Throughout the Sketchbook Conversations interviews I said, again and again, that there is no right or wrong way to keep a sketchbook. I tried to show examples of lots of different types of sketchbooks and ways of keeping them. I emphasized the idea that however YOU choose to keep a sketchbook is valid. And yet, in some ways the thought that each of us can use a sketchbook in different ways at different times went a bit over my head.

Limitless possibilities.

Think about it. Limitless. Possibilities.

color, paint, watercolor, sketching, Anne Butera, My Giant Strawberry

That in itself is an inspiring idea. Where else do you have limitless possibilities? Where else can you totally be yourself in whatever way you choose without constraints, without criticism?

Of course, we often do put constraints on ourselves, sometimes without even realizing that we are. We have preconceived ideas of what a sketchbook should be, how it should look and what we should do within its pages (and even that it needs to be a book of bound pages -- it doesn't!). And whether we share our sketchbooks with others or not, we do face criticism. Perhaps the hardest of all to buck, self-criticism.

watercolor, sketches, painting, landscapes, Anne Butera, My Giant Strawberry

But what if we could leave those things to the side? Let go of any preconceived ideas. Set aside any critical thoughts and just CREATE?

Then we're faced with LIMITLESS POSSIBILITIES.

Such a freeing, beautiful, inspiring thought, no?

gouache, sketchbook, painting, roses, Prussian Blue, Anne Butera, My Giant Strawberry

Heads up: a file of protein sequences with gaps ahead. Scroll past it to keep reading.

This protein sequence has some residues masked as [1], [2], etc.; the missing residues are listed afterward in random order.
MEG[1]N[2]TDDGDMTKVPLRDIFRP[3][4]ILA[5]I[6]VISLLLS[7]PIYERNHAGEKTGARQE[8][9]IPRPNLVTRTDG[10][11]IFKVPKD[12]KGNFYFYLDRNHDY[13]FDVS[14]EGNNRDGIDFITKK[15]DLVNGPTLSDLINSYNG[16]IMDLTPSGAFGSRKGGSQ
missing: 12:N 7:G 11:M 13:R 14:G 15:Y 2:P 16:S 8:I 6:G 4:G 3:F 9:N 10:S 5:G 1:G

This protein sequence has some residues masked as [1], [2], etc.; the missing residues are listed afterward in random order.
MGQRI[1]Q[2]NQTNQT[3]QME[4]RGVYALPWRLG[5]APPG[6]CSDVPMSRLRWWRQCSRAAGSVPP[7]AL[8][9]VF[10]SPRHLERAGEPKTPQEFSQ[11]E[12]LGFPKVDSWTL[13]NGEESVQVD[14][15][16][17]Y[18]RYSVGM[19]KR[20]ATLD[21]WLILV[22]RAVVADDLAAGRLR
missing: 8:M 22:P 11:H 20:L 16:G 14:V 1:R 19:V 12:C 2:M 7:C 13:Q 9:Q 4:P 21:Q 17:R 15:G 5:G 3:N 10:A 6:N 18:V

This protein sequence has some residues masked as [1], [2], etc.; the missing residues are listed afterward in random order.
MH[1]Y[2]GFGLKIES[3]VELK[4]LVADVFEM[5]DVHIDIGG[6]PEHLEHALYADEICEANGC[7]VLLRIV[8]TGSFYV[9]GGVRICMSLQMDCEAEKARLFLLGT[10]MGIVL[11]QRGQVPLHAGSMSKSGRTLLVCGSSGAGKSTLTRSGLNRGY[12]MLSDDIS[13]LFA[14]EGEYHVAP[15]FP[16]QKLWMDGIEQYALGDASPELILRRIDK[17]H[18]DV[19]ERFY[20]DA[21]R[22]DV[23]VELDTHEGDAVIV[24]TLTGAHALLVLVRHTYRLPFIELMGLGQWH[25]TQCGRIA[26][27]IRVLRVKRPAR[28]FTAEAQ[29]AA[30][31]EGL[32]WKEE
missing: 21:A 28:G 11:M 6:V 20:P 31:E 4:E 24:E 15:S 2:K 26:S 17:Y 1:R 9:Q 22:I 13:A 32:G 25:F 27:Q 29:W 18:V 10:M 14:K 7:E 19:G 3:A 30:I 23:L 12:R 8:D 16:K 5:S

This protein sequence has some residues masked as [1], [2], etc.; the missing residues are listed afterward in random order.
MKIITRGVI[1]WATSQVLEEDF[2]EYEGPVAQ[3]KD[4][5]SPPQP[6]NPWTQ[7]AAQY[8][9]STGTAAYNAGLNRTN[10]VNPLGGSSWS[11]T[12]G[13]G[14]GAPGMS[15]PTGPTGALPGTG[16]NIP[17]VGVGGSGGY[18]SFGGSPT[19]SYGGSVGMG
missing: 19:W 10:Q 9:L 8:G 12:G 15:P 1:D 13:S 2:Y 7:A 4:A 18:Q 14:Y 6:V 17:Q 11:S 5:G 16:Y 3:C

Don't know how to draw a bird? Spend some time within the pages of your sketchbook -- use pens and pencils and paper and paint and you can learn. How wonderful is that? Your first attempts might not look the way you want them to, but so what. Don't stop with your first attempts. Keep going. Keep practicing. Eventually you will be able to draw a bird.

So, today, I implore you. Open up your sketchbook with the idea that anything is possible. Open up your sketchbook with thoughts of play. Of practice. Of experimentation. No matter what happens on those pages, it's valuable. It's good. It's YOURS.

Be free, my friends.


  1. Thank you for all you do here Anne. I adore the sketchbook posts and I have read all of them! I have tried so many times to use a sketchbook and for some unknown reason I have not been able to sustain one. Until now. I now call my 'sketchbook' a self expression journal and am able to use it freely! How weird is that! It is still a sketchbook but I choose to call it something else! I love your painted. Pizzas. I have one tonight! I hope you have a wonderful weekend. :)